Preliminary mix .........................  100 ml
Water ..........................    to         300 ml
Ascorbic acid    ........................    10 gram
Borax      .................................    20 gram
Water ............................   to         500 ml

Part A is now finished and can be used as soon as it is tempered to 20 centigrade.

More ascorbic acid was added to give a 1:4 ratio between ascorbate and tylenol, give time for this to react - both the lye and the borax will convert the ascorbic acid. Borax dissolves slowly and is close to saturation here, if the mix temeperature is too low it might not all dissolve.

This the finished Part A, ready to be diluted for use with Part B.

Part B

Water .....................................   500 ml
Potassium bromide (KBr)    .....    1.5 gram
Borax   ...................................    20 gram
Water    ........................... to     1000 ml

The potassium bromide control chemical fogging, less will give a more active developler and shorter development times, but possibly fog. more works the opposite.
Borax con trol the pH in the mix, countering the lye in part A, keeping fogging at bay, controlling time.

Part B is finished and can be used at 20 centigrade.

  In use.

In use :

Single-shot use. This is what Michael suggested, as I understand him (!) but since concentration is a bit lower, we must adjust the times.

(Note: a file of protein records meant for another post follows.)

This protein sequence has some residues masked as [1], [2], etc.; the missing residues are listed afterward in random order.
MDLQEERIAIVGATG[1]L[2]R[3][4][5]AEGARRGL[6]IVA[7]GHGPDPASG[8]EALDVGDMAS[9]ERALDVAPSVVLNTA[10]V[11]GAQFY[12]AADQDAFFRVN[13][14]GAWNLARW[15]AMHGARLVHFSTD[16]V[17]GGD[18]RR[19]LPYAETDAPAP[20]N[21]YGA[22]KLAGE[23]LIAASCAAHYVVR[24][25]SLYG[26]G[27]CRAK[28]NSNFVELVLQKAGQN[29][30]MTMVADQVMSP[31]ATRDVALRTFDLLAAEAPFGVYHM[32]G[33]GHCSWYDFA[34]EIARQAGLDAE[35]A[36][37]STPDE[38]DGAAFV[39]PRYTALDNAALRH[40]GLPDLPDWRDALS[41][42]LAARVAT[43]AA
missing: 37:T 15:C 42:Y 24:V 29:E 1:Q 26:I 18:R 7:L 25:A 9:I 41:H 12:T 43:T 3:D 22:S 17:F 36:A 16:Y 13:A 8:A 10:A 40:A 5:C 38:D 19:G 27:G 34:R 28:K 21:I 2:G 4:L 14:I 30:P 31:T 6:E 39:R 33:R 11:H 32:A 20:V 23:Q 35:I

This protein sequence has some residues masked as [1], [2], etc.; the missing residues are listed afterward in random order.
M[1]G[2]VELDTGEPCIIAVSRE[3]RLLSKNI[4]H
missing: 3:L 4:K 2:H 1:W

Mix 1 part A  with 2 parts B  use one time, discard the used developer.

This mixture will be enough for 1,5 litre developer, or enough for 5 films at 300 ml per tank, constant development times.  Since we use 16 grams of vitamine C and 4 grams of Tylenol, divide that with 5 and ascertain we are (still) frugal!

Times :  (still experimental, based on Micheals suggestions and plain guesstimates)
B/W film 100 - 200 ISO  11 - 13 minutes at 20 centigrade
B/W film  400 ISO and above   15 - 18 minutes at 20 centigrade
C41 colorfilms, developed to B/W   15 - 16 minutes at 20 centigrade

All times will be subject to cange with temperature.
All times based on staandard agitation regime, make sure the film is entirely covered by fluid!
All times based on no form of pre-wetting the film, I do NOT advocate pre-wetting of films!

Agitation regime:
Constant agitation (slow turns or slow rotation) fo theirs 3t 60 seonds.
Thereafter 3 to 4 slow turns once every minute for the duration of time.

I have no advice on stand development.

To be researched :